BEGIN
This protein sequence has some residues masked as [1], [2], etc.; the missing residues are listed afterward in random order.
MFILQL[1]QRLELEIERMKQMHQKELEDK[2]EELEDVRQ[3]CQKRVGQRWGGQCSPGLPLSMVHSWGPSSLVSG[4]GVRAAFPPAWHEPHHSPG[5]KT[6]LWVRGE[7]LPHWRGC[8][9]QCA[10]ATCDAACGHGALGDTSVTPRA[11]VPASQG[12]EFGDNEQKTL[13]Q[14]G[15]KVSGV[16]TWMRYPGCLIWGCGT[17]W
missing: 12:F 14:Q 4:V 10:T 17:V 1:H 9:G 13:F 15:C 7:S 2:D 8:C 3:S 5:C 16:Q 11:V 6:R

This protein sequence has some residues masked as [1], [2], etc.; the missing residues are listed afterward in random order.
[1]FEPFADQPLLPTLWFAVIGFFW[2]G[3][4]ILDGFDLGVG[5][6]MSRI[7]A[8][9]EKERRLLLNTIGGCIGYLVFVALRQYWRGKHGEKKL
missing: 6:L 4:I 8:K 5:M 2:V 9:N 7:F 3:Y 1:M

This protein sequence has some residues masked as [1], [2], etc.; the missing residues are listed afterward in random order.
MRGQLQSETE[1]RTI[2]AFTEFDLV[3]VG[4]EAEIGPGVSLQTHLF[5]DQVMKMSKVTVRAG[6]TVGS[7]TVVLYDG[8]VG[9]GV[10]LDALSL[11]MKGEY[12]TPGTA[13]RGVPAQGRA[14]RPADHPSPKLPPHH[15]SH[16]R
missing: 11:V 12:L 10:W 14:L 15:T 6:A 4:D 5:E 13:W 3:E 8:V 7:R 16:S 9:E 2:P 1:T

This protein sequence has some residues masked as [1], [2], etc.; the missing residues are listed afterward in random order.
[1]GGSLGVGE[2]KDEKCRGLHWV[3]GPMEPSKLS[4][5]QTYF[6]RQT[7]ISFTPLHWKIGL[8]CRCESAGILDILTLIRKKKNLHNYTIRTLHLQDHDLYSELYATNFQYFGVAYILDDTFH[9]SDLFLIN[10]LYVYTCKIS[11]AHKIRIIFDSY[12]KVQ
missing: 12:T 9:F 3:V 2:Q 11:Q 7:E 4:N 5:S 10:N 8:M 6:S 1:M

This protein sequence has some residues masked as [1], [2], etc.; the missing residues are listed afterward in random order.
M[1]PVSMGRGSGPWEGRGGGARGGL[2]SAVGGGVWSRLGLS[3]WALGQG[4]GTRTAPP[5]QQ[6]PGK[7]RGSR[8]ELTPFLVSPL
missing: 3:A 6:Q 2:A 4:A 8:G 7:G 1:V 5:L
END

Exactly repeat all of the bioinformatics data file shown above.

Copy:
This protein sequence has some residues masked as [1], [2], etc.; the missing residues are listed afterward in random order.
MFILQL[1]QRLELEIERMKQMHQKELEDK[2]EELEDVRQ[3]CQKRVGQRWGGQCSPGLPLSMVHSWGPSSLVSG[4]GVRAAFPPAWHEPHHSPG[5]KT[6]LWVRGE[7]LPHWRGC[8][9]QCA[10]ATCDAACGHGALGDTSVTPRA[11]VPASQG[12]EFGDNEQKTL[13]Q[14]G[15]KVSGV[16]TWMRYPGCLIWGCGT[17]W
missing: 12:F 14:Q 4:V 10:T 17:V 1:H 9:G 13:F 15:C 7:S 2:D 8:C 3:S 5:C 16:Q 11:V 6:R

This protein sequence has some residues masked as [1], [2], etc.; the missing residues are listed afterward in random order.
[1]FEPFADQPLLPTLWFAVIGFFW[2]G[3][4]ILDGFDLGVG[5][6]MSRI[7]A[8][9]EKERRLLLNTIGGCIGYLVFVALRQYWRGKHGEKKL
missing: 6:L 4:I 8:K 5:M 2:V 9:N 7:F 3:Y 1:M

This protein sequence has some residues masked as [1], [2], etc.; the missing residues are listed afterward in random order.
MRGQLQSETE[1]RTI[2]AFTEFDLV[3]VG[4]EAEIGPGVSLQTHLF[5]DQVMKMSKVTVRAG[6]TVGS[7]TVVLYDG[8]VG[9]GV[10]LDALSL[11]MKGEY[12]TPGTA[13]RGVPAQGRA[14]RPADHPSPKLPPHH[15]SH[16]R
missing: 11:V 12:L 10:W 14:L 15:T 6:A 4:D 5:E 13:W 3:E 8:V 7:R 16:S 9:E 2:P 1:T

This protein sequence has some residues masked as [1], [2], etc.; the missing residues are listed afterward in random order.
[1]GGSLGVGE[2]KDEKCRGLHWV[3]GPMEPSKLS[4][5]QTYF[6]RQT[7]ISFTPLHWKIGL[8]CRCESAGILDILTLIRKKKNLHNYTIRTLHLQDHDLYSELYATNFQYFGVAYILDDTFH[9]SDLFLIN[10]LYVYTCKIS[11]AHKIRIIFDSY[12]KVQ
missing: 12:T 9:F 3:V 2:Q 11:Q 7:E 4:N 5:S 10:N 8:M 6:S 1:M

This protein sequence has some residues masked as [1], [2], etc.; the missing residues are listed afterward in random order.
M[1]PVSMGRGSGPWEGRGGGARGGL[2]SAVGGGVWSRLGLS[3]WALGQG[4]GTRTAPP[5]QQ[6]PGK[7]RGSR[8]ELTPFLVSPL
missing: 3:A 6:Q 2:A 4:A 8:G 7:G 1:V 5:L